Alan Arkin, the Academy Award and Tony Award-winning actor, has died at 89.
His death was confirmed to PEOPLE exclusively by his sons Adam, Matthew and Anthony, who jointly offered a statement on the family’s behalf: “Our father was a uniquely talented force of nature, both as an artist and a man. A loving husband, father, grand and great grandfather, he was adored and will be deeply missed.”
Most recently, Arkin costarred in The Kominsky Method for Netflix alongside Michael Douglas, earning Emmy nominations in 2019 and 2020, and Golden Globe and Screen Actors Guild nominations in 2020 and 2021.
In Little Miss Sunshine (2006), Arkin played Edwin Hoover, the grandfather of the dysfunctional family. His role — which only spanned 14 minutes of screen time — earned him an Oscar for Best Supporting Actor. Arkin’s memorable turn in the 2012 Ben Affleck-directed political drama Argo earned him his fourth Oscar nomination.
He played veteran producer Lester Siegel, whose sharp sense of humor and biting line delivery won over audiences.
His son, Adam Arkin, 66, is also a well-known actor and director who has starred on TV hits including Chicago Hope, 8 Simple Rules and Sons of Anarchy.
Alan Arkin was born in Brooklyn, New York, on March 26, 1934; his family moved to Los Angeles during his childhood. That ‘is why I don’t live there now,” Arkin quipped to PEOPLE in 1979 from his home in Chappaqua, New York.
After finishing high school, Arkin attended several different colleges and dropped out of at least three, including Bennington College in Vermont, which lists him as an alumnus of the class of 1955.
“They might have thrown me out,” Arkin told PEOPLE of his experience in college in a 1979 story about him and his second wife, actress Barbara Dana. “I don’t remember.”
After leaving college Arkin embarked on a brief career in music with a folk group called the Tarriers, where he sang and played guitar. The short-lived group produced the hit top-5 single ‘The Banana Boat Song’ in 1957.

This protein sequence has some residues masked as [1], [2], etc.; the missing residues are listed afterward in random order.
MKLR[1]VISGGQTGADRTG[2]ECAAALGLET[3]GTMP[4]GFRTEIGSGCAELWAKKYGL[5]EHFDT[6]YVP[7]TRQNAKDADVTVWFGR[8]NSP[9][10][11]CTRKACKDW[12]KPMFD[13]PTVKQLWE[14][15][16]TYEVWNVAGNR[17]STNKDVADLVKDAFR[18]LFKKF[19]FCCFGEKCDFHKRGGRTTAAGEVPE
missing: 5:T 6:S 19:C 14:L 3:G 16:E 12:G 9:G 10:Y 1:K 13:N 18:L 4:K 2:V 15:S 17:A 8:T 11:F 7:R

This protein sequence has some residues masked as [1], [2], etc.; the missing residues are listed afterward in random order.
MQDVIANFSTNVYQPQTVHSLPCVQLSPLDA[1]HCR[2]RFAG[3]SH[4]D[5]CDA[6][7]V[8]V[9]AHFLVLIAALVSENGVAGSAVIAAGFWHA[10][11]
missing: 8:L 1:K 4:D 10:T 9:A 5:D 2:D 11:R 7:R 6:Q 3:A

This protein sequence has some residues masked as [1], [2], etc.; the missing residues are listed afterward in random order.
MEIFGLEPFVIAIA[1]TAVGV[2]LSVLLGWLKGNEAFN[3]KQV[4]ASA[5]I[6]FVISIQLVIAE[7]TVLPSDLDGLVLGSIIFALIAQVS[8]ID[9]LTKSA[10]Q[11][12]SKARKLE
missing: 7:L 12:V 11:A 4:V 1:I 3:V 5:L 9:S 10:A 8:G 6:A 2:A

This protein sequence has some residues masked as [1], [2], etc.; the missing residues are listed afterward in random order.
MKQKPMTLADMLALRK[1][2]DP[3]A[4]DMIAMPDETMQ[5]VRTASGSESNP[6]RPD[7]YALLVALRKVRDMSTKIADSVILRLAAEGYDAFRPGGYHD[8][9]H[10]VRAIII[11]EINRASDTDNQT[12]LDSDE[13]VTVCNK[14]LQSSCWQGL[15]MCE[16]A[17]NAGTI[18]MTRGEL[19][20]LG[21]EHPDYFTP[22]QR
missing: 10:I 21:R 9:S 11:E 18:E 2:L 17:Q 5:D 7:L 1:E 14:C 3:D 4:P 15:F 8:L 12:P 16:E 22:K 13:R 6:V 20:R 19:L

But Arkin, who had taken acting lessons since childhood, quit the band and set about trying to establish himself as an actor. By 1960, Arkin arrived in Chicago and became an early member of the Second City improvisational comedy troupe, according to a history on the organization’s website.
“Second City saved my life. It literally saved my life,” Arkin said. “I have a feeling it’s true for a lot of other people, too.”
After spending some time on the Second City stage in Chicago, Arkin made his Broadway debut in 1961 in From the Second City and followed it up with a Tony-winning performance in 1963’s Enter Laughing.
More television and film roles followed in the years after Arkin first made it big on Broadway; he received his first of four career Oscar nominations in 1967 for his role in the comedy The Russians Are Coming, The Russians Are Coming.
Over the next 50-plus years, Arkin went on to appear in more than 100 movies and films, notably starring in movies like The Heart is a Lonely Hunter (1968), which earned him his second Oscar nomination; Catch-22 (1970); Edward Scissorhands (1990) and Glengarry Glen Ross (1992).
“I’m like a horse going down the trail,” he told The Guardian in 2020. “Acting is so ingrained in my physiognomy and the channels of my brain that I find myself missing aspects of the business. But I don’t need it any more. I should probably get over it.”
Arkin is survived by his wife Suzanne Newlander, whom he married in 1996, and three children: sons Adam Arkin and Matthew Arkin, whom he shared with first wife Jeremy Yaffe, and Anthony Dana Arkin, whom he shared with second wife Dana.